Even unconscious stress can cause stress symptoms
Our vision of stress is starting to change fundamentally. We can suffer stress without even being aware of it, while sleeping as wall as during the day. Professor of Psychology Jos Brosschot will discuss this phenomenon in his inaugural lecture on 2 December.
Stress is a worldwide epidemic
Brosschot's field of study is the psycho-physiological mechanisms of stress in daily life. It is a highly topical subject: according to the World Health Organisation stress has now become a worldwide epidemic. Work-related stress, for example, is the cause of more than half the working days lost and it carries a four-fold risk of vascular disease.
Research focused on stress response
Research on stress has for a long time focused on the so-called stress response, or the fight-or-flight reaction. The term refers to the reaction to a stressful event: at work that could be a bullying colleague, an intimidating boss or a performance interview; outside work it could be just missing a train or having an argument with your partner. How long does it take before your blood pressure returns to normal, and is there anything you can do to influence it?
Fight or flight: a healthy reaction
We have gradually come to appreciate that this type of fight-or-flight response is a healthy - sometimes life-saving - reaction that has a long evolutionary history. In principle, there's nothing wrong with this; we have to look elsewhere for what makes stress unhealthy. Unlike animals, humans all too often ruminate on stressful events: long before that difficult performance review we're already worrying about it and going over it again and again in our heads. We keep asking ourselves what could possibly happen. This rumination has physical consequences: our heart rate, blood pressure and cortisol levels are all raised.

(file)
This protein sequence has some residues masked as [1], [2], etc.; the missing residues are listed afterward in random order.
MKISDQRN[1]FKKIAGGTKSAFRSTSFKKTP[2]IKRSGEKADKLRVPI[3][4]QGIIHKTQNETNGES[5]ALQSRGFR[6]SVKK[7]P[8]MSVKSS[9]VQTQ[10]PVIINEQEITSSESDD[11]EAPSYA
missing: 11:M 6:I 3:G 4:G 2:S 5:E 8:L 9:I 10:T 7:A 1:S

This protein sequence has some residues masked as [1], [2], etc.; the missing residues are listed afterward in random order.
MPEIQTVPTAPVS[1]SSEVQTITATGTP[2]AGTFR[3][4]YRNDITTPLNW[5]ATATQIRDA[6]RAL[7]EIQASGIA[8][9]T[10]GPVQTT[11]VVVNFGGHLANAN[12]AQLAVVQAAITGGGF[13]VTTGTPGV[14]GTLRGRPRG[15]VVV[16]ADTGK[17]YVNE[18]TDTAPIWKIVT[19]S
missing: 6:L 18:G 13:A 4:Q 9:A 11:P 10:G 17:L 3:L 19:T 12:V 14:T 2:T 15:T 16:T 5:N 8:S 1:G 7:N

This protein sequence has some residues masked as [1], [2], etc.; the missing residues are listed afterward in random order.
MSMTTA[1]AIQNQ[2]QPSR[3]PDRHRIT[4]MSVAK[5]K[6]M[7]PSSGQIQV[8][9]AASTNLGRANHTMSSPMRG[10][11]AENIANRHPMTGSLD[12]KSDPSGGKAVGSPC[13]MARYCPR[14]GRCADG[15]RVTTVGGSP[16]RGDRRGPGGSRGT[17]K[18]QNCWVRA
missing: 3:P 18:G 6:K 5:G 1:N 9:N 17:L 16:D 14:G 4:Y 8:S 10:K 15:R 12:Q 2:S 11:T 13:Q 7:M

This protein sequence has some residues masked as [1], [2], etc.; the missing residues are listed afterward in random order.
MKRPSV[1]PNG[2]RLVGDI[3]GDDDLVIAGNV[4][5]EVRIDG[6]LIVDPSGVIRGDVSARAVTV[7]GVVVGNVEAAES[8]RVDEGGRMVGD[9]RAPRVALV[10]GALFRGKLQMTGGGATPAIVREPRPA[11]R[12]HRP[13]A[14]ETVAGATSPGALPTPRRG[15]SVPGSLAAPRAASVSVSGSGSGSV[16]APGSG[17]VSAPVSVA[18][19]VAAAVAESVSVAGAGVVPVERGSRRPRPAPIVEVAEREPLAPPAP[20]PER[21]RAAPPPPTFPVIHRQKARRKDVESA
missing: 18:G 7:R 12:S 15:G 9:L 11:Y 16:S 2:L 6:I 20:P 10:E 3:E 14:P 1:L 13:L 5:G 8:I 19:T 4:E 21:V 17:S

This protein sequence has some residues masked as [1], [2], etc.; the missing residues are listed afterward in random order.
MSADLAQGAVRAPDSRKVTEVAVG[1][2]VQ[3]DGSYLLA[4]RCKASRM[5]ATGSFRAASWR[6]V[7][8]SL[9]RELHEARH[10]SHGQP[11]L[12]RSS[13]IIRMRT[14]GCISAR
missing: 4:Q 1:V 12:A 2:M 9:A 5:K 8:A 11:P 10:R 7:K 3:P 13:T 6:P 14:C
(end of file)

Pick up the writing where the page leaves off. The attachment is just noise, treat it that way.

Long-term stress responses can occur that are unrelated to immediate stress factors or events. Such long-term stress is probably bad for our health. Brosschot and his American colleagues Julian Thayer and Bill Gerin came up with the umbrella term perseverative cognition (persistent thinking). What the researchers mean by this term is specifically the continual rumination on negative events in the past or possible negative events in the future. They expected there might also be other forms - and they were right.
Thinking further about stress that is not due to any direct, visible cause led the researchers to the concept of perseverative cognition. One of their studies focused on daydreams, something that people spend about half their time doing. They found that about 40% of these daydreams relate to positive events, 30% to negative events and 30% neutral events. And that that semi-aware thinking about negative and neutral events makes us less happy, along with the stronger and more unhealthy physical responses it gives rise to. This is also an example of perseverative cognition.
Their own research led Brosschot and his colleagues to the insight that perserverative cognition can even continue while we are sleeping; after spending a day ruminating, we can experience very strong stress symptoms. Indications that this can also happen in the daytime, when we are on alert, made the researchers curious about unconscious stress during the day.
Always on the alert
Does there always have to be an actual threat, Brosschot and his colleagues wondered. They looked at chronic stress situations where there is no perceivable threat. Their thinking led them to the experience of loneliness and how this can affect our feeling of security, our sense of being protected. They concluded that a lack of security could well give rise to a continuous stress response. The stress response remains permanently switched on, unless it is turned off, which can happen when the sufferer feels safe and protected, or suppressed.
Questions to be answered
This is the theory that Brosschot, Godaert, Thayer and Verkuil will be exploring further. Their research touches on one of the basic human needs and may make a contribution to explaining why stress is such a global problem. There are more questions to be answered: Do present-day humans suffer the same stress response as when our ancestors experienced a flight-or-fight response as a result of a feeling of insecurity in an earlier stage of human development? And can this response combat all forms of vulnerability, such as growing older or being obese? Brosschot will be trying to find answers to these fascinating questions.